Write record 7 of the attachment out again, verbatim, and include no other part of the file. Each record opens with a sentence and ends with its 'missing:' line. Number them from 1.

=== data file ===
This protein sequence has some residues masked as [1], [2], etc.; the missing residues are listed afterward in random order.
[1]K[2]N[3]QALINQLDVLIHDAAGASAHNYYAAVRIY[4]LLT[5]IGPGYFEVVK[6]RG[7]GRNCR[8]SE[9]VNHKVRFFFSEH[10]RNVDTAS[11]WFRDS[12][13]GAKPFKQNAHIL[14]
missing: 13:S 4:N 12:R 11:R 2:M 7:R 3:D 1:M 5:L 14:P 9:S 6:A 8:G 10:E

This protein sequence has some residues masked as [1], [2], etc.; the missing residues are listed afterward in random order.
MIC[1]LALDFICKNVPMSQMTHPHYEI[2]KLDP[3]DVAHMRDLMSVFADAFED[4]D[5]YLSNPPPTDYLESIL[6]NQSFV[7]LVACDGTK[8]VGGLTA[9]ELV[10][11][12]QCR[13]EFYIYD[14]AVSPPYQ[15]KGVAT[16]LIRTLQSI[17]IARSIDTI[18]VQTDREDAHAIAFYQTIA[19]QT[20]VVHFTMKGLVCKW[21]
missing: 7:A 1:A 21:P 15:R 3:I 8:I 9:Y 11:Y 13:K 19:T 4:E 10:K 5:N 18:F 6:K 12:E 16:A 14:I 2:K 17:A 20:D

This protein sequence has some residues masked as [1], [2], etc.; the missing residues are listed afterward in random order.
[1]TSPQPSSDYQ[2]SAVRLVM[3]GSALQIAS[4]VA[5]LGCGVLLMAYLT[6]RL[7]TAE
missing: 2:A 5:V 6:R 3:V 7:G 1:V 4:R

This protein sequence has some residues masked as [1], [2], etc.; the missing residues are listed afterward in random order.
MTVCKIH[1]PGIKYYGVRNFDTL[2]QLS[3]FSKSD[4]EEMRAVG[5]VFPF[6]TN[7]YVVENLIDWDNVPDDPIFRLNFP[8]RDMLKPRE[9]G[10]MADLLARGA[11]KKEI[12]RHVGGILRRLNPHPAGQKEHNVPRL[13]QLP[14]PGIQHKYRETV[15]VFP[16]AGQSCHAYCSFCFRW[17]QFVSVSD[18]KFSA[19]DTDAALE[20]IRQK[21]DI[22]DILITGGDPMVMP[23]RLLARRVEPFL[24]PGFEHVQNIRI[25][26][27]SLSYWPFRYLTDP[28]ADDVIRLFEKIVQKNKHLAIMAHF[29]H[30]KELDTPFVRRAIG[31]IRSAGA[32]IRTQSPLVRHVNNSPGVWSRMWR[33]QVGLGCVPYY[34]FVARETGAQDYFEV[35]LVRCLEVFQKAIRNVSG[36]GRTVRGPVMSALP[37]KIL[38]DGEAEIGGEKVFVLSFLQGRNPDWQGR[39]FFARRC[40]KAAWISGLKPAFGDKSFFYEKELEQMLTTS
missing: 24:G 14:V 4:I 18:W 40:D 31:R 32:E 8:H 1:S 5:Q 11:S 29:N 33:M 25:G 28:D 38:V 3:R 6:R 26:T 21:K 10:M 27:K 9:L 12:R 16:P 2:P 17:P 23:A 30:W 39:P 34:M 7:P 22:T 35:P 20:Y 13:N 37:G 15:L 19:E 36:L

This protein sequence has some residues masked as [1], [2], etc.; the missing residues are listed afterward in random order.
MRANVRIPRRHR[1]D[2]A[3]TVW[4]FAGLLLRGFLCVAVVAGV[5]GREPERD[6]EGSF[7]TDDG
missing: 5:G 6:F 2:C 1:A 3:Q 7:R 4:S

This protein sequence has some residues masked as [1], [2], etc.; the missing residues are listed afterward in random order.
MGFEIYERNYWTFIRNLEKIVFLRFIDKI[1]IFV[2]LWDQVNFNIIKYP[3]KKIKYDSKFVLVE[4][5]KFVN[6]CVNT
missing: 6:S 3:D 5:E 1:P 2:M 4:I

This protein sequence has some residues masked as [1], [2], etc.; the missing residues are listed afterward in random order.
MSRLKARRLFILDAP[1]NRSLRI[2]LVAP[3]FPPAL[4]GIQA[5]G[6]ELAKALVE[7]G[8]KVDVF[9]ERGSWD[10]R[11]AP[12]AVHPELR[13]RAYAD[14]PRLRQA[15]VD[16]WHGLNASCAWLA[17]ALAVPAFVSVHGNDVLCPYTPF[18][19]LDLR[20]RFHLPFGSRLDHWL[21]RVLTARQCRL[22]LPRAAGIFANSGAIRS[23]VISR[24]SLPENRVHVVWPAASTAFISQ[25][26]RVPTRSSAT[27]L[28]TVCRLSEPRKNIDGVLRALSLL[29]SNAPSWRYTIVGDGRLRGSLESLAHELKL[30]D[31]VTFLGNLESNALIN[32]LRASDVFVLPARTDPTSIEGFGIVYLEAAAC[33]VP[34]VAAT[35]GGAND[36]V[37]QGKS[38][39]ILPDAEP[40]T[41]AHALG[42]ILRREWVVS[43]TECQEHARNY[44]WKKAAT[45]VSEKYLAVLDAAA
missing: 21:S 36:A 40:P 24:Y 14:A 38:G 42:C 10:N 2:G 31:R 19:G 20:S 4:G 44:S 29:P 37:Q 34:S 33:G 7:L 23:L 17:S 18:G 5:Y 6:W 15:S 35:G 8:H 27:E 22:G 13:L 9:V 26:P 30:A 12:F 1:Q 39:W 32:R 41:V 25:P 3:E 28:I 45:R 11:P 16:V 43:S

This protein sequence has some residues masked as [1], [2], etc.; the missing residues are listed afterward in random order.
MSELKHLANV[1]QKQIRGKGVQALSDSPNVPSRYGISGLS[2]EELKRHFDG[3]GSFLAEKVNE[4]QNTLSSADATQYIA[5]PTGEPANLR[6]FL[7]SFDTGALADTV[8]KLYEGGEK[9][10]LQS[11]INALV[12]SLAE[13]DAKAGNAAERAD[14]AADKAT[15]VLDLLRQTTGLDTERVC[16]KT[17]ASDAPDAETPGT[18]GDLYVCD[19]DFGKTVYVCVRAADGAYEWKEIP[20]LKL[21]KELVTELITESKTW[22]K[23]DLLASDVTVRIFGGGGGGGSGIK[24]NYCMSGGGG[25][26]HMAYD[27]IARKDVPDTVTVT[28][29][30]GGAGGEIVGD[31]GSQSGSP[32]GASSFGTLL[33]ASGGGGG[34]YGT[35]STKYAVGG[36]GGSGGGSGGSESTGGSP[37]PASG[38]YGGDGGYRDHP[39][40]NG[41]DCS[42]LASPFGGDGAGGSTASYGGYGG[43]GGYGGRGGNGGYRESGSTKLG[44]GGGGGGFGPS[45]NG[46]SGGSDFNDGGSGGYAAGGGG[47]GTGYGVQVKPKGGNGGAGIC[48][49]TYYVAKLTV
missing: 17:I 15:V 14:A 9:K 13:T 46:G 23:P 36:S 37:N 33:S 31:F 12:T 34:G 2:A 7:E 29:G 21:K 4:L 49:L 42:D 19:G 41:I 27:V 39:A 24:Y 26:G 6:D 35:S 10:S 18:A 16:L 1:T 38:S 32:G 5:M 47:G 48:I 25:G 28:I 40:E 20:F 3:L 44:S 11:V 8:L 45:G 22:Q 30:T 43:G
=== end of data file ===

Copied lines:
This protein sequence has some residues masked as [1], [2], etc.; the missing residues are listed afterward in random order.
MSRLKARRLFILDAP[1]NRSLRI[2]LVAP[3]FPPAL[4]GIQA[5]G[6]ELAKALVE[7]G[8]KVDVF[9]ERGSWD[10]R[11]AP[12]AVHPELR[13]RAYAD[14]PRLRQA[15]VD[16]WHGLNASCAWLA[17]ALAVPAFVSVHGNDVLCPYTPF[18][19]LDLR[20]RFHLPFGSRLDHWL[21]RVLTARQCRL[22]LPRAAGIFANSGAIRS[23]VISR[24]SLPENRVHVVWPAASTAFISQ[25][26]RVPTRSSAT[27]L[28]TVCRLSEPRKNIDGVLRALSLL[29]SNAPSWRYTIVGDGRLRGSLESLAHELKL[30]D[31]VTFLGNLESNALIN[32]LRASDVFVLPARTDPTSIEGFGIVYLEAAAC[33]VP[34]VAAT[35]GGAND[36]V[37]QGKS[38][39]ILPDAEP[40]T[41]AHALG[42]ILRREWVVS[43]TECQEHARNY[44]WKKAAT[45]VSEKYLAVLDAAA
missing: 21:S 36:A 40:P 24:Y 14:A 38:G 42:C 10:N 2:G 31:R 19:G 20:S 4:G 44:S 29:P 37:Q 34:S 33:G 7:L 23:L 17:S 18:G 5:Y 6:W 15:S 35:G 8:H 27:E 22:G 13:L 9:V 26:P 30:A 12:F 1:Q 39:W 32:R 41:V 25:P 3:E 28:I 45:R 11:P 16:V 43:S